Fish Geraniums

fish or zonal geranium (Geranium hortorum)If you are looking for perennial color accents for the spring, the summer and beyond, there are three plants that you should consider for your garden. One blooms red, orange, pink and violet, the second in yellow, and a third in purple, all grow rapidly and unerringly in the sun, with a minimum amount of fuss.
The most carefree bloomer in red is the old-fashioned zonal or fish geranium (Pelargonium hortorum). Not too many people seem to ask for this classic plant anymore, which is customarily grown in clay pots. The reddest fish geranium I know is the cultivar “Redondo,” which often is available in local nurseries. Of course, fish geraniums come in many other colors, including the well-known brick red, as well as most shades of pink, rose, violet and orange. There are also cultivars with distinctive leaf markings in red, bronze, orange, yellow or white.
When it comes to reliability and flower display, what the fish geranium is to red, pink and violet, the Euryops daisy is to yellow. The Euryops daisy may be caught blooming at any time, although it flowers most in spring and fall. It might be said that there is no truer, deeper yellow than that which shows itself in the flower petals of the Euryops daisy. In addition, the most popular Euryops cultivar (Euryops pectinatus “Viridis”), has verdant, dark green leaves that give it a springtime look throughout the year.
During the past decade or so, a purple blooming perennial gradually has become a mainstay of the California sun garden. I speak of Limonium Perezii, commonly known as sea lavender. It is easily recognized by its large, lobed and wavy leaves and sprays of purple and white flowers.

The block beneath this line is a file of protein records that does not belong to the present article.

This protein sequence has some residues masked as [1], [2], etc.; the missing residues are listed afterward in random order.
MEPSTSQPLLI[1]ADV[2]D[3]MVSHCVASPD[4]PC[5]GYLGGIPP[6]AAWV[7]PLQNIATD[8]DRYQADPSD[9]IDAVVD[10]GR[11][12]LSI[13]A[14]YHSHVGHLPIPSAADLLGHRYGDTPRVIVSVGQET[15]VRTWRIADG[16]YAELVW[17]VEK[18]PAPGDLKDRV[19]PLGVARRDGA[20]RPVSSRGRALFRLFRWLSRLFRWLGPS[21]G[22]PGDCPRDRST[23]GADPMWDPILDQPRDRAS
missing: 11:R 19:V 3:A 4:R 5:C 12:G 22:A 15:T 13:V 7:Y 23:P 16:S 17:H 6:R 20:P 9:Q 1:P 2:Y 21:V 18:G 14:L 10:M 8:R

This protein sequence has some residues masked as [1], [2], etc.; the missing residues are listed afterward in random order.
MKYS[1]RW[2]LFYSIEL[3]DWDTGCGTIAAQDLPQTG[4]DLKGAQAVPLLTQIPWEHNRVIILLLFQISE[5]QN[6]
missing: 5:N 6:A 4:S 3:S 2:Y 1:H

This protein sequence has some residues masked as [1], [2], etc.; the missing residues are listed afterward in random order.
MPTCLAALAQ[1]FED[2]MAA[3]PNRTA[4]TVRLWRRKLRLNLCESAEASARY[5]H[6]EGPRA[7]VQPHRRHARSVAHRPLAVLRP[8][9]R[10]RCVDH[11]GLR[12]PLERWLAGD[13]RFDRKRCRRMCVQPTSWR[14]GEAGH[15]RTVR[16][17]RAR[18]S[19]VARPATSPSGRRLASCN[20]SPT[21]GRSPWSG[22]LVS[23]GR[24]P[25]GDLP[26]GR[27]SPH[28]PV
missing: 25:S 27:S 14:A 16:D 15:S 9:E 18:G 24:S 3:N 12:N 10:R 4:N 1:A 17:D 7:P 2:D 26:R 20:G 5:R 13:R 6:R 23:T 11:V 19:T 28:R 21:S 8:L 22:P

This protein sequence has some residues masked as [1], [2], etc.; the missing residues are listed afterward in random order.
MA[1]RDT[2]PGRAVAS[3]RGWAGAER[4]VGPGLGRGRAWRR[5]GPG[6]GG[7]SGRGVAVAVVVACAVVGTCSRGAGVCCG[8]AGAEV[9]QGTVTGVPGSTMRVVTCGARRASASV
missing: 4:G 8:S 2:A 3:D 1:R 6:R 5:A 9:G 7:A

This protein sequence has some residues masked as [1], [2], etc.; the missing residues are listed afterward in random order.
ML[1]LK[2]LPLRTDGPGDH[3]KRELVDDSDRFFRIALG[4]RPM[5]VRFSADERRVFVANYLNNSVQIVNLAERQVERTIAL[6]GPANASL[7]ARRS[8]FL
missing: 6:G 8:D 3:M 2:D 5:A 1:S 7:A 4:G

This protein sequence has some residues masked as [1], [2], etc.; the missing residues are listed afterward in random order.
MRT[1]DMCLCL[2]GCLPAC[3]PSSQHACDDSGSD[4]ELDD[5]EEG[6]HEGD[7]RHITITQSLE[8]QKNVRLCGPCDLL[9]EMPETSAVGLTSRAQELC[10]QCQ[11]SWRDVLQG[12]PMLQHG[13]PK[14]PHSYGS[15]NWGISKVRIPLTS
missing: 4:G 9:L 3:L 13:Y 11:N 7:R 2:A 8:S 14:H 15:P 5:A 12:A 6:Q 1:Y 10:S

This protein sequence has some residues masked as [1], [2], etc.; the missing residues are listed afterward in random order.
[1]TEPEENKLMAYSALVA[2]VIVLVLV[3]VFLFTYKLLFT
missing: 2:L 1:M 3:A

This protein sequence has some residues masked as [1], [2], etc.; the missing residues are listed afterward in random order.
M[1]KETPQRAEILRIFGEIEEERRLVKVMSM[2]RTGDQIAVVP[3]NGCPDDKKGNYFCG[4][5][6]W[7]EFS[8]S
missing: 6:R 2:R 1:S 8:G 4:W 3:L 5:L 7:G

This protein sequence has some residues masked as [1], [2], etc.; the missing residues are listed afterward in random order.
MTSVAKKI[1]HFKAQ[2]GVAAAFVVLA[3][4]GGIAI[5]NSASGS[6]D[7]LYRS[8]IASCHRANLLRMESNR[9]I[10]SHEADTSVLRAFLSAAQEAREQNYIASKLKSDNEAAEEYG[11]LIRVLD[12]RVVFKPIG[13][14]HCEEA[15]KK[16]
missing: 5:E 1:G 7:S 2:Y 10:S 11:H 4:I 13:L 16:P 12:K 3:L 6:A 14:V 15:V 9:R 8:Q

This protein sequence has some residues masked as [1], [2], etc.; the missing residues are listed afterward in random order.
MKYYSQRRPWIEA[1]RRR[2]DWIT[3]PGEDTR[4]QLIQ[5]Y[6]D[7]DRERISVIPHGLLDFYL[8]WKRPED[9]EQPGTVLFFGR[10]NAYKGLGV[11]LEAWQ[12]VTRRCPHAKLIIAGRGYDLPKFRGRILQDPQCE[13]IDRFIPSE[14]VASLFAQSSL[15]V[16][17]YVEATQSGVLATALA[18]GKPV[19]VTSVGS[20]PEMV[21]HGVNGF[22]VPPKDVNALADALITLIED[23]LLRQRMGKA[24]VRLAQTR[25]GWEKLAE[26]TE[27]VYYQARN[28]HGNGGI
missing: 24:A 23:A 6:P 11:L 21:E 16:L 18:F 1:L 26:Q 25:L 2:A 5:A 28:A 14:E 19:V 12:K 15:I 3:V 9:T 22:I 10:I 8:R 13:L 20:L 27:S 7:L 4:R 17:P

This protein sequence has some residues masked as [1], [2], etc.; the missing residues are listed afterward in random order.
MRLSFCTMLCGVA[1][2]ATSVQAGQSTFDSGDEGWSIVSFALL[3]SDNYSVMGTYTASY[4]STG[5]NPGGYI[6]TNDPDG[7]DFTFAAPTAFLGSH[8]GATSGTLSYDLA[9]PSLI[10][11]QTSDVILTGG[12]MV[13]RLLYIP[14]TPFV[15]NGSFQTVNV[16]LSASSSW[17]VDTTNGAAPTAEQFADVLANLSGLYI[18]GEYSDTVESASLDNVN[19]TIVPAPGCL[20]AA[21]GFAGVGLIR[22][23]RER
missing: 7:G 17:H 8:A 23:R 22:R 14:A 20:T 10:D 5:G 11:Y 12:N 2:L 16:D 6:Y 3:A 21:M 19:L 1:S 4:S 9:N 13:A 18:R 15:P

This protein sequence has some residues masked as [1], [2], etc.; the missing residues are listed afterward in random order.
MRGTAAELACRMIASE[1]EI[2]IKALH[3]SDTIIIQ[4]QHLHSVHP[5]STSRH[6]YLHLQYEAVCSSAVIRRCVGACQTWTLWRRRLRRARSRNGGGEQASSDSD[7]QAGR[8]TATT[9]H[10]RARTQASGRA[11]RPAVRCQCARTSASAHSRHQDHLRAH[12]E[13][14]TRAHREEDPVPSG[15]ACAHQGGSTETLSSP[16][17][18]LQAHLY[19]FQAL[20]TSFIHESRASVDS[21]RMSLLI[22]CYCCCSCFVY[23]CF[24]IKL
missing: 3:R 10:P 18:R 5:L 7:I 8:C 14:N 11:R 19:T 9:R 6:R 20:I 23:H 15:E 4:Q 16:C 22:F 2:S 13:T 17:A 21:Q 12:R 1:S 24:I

Years ago, my first encounter with this plant was along cliffs that overlook the ocean at Del Mar, between Los Angeles and San Diego. At the time, I thought it must be native to California’s coast, since it had such a rough and ready look and was obviously not being cared for by any living soul. Only later would I learn that the Canary Islands, located off the coast of northwest Africa, are the exclusive habitat of sea lavender. What we see along our shores are naturalized colonies of this plant, originally imported from across the seas, which self-sows with abandon where soil is sandy and moist ocean air hovers all around.
It has become a common practice to inter-plant sea lavender with constantly flowering white floribunda or shrub roses such as “Iceberg” or “White Meidiland.” In truth, however, sea lavender has a character and a habit of growth all its own, so that it is cultivated to its best advantage when given its own space among a variety of other plants. When planted in a mixed row or hedge with roses or some other ornamental species, it looks fine for a year or two at most, at which point it probably will be overgrown or crowded out by its companions. In such close quarters, sea lavender should not be planted so that it touches other plants. It should receive abundant light from every direction, and air should circulate freely around it.
For a simple, yet effective color display, plant a discrete group of sea lavender beside a group of either fish geraniums or Euryops daisies. The purple of the sea lavender stands out as well against either red or pink geraniums and offers an appealing contrast to the full bore yellow of the Euryops daisy.
When they finish a period of intense flowering, both geraniums and Euryops daisies may be cut back by as much as two-thirds. Without such pruning, these plants may become leggy and lose the intense color effect produced when they are kept more compact.

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